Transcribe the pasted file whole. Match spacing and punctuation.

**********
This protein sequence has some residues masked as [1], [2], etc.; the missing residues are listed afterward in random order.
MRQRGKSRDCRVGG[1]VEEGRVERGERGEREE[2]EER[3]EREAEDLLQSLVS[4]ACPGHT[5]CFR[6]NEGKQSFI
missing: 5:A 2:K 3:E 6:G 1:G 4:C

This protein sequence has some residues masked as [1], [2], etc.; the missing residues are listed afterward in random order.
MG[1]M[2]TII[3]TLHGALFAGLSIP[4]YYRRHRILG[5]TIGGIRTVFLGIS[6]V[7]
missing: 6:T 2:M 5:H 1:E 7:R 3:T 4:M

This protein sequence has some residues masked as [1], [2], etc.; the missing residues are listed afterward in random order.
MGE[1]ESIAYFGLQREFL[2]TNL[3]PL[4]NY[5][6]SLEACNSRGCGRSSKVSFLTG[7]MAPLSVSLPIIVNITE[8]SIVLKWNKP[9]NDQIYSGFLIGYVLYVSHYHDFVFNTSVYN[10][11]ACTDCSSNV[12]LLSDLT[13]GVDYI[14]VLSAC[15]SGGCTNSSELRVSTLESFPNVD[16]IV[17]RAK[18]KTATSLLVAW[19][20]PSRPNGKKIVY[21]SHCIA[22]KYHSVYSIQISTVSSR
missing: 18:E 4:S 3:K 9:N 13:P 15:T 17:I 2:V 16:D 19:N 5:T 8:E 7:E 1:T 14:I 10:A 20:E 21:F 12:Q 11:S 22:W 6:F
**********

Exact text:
This protein sequence has some residues masked as [1], [2], etc.; the missing residues are listed afterward in random order.
MRQRGKSRDCRVGG[1]VEEGRVERGERGEREE[2]EER[3]EREAEDLLQSLVS[4]ACPGHT[5]CFR[6]NEGKQSFI
missing: 5:A 2:K 3:E 6:G 1:G 4:C

This protein sequence has some residues masked as [1], [2], etc.; the missing residues are listed afterward in random order.
MG[1]M[2]TII[3]TLHGALFAGLSIP[4]YYRRHRILG[5]TIGGIRTVFLGIS[6]V[7]
missing: 6:T 2:M 5:H 1:E 7:R 3:T 4:M

This protein sequence has some residues masked as [1], [2], etc.; the missing residues are listed afterward in random order.
MGE[1]ESIAYFGLQREFL[2]TNL[3]PL[4]NY[5][6]SLEACNSRGCGRSSKVSFLTG[7]MAPLSVSLPIIVNITE[8]SIVLKWNKP[9]NDQIYSGFLIGYVLYVSHYHDFVFNTSVYN[10][11]ACTDCSSNV[12]LLSDLT[13]GVDYI[14]VLSAC[15]SGGCTNSSELRVSTLESFPNVD[16]IV[17]RAK[18]KTATSLLVAW[19][20]PSRPNGKKIVY[21]SHCIA[22]KYHSVYSIQISTVSSR
missing: 18:E 4:S 3:K 9:N 13:P 15:T 17:I 2:V 16:D 19:N 5:T 8:E 7:E 1:T 14:I 10:A 20:E 21:F 12:Q 11:S 22:W 6:F